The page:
Article

CBP in the Nucleus Accumbens Regulates Cocaine-Induced Histone Acetylation and Is Critical for Cocaine-Associated Behaviors

University of California, Irvine, Department of Neurobiology and Behavior and Center for the Neurobiology of Learning and Memory, Irvine, California 92697-3800, USA.
The Journal of Neuroscience : The Official Journal of the Society for Neuroscience (Impact Factor: 6.75). 11/2011; 31(47):16941-8. DOI: 10.1523/JNEUROSCI.2747-11.2011
Source: PubMed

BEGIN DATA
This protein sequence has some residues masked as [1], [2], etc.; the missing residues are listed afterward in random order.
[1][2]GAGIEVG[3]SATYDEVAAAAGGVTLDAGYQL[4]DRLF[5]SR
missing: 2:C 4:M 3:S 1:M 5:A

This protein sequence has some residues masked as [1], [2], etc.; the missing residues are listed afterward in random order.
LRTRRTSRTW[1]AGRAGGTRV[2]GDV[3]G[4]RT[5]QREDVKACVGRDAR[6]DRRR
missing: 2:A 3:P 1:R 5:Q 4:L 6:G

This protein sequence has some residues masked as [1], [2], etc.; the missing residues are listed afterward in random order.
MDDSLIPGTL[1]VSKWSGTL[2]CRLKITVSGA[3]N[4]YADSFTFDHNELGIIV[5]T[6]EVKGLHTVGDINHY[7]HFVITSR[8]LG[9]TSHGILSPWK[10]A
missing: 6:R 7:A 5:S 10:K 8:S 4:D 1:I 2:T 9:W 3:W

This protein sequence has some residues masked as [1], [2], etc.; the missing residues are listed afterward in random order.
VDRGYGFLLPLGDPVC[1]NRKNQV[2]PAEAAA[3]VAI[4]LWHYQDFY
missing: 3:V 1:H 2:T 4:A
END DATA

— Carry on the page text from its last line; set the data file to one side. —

ABSTRACT Cocaine exposure triggers molecular events that lead to long-lasting changes in brain structure and function. These changes can lead to the development of persistent and robust behavioral adaptations that characterize addiction. Recent evidence suggests the regulation of transcription via chromatin modification, such as histone acetylation, has an important role in the development of addictive behavior. Histone acetylation is regulated by histone acetyltransferases (HATs), which acetylate histones and promote transcription, and histone deacetylases (HDACs), which remove acetyl groups and silence transcription. Studies have demonstrated that HDACs may negatively regulate cocaine-induced behaviors, but very little is known about the role of specific HATs in long-lasting drug-induced plasticity. The histone acetyltransferase CREB-binding protein (CBP) mediates transcriptional activation by recruiting basal transcription machinery and acetylating histones. CBP is a critically important chromatin-modifying enzyme involved in regulating gene expression required for long-term plasticity and memory. However, the role of CBP in cocaine-induced behaviors remains largely unknown. We examined the role of CBP in drug-induced plasticity using CBP-FLOX genetically modified mice in combination with adeno-associated virus expressing Cre-recombinase to generate focal homozygous deletions of Cbp in the nucleus accumbens (NAc). A complete loss of CBP in NAc neurons results in decreased histone acetylation and significantly altered c-fos expression in response to cocaine. Furthermore, the deletion of CBP in the NAc correlates with significant impairments in cocaine sensitivity and context-cocaine associated memory. This is the first study to demonstrate a definitive role for CBP in modulating gene expression that may subserve drug-seeking behaviors.

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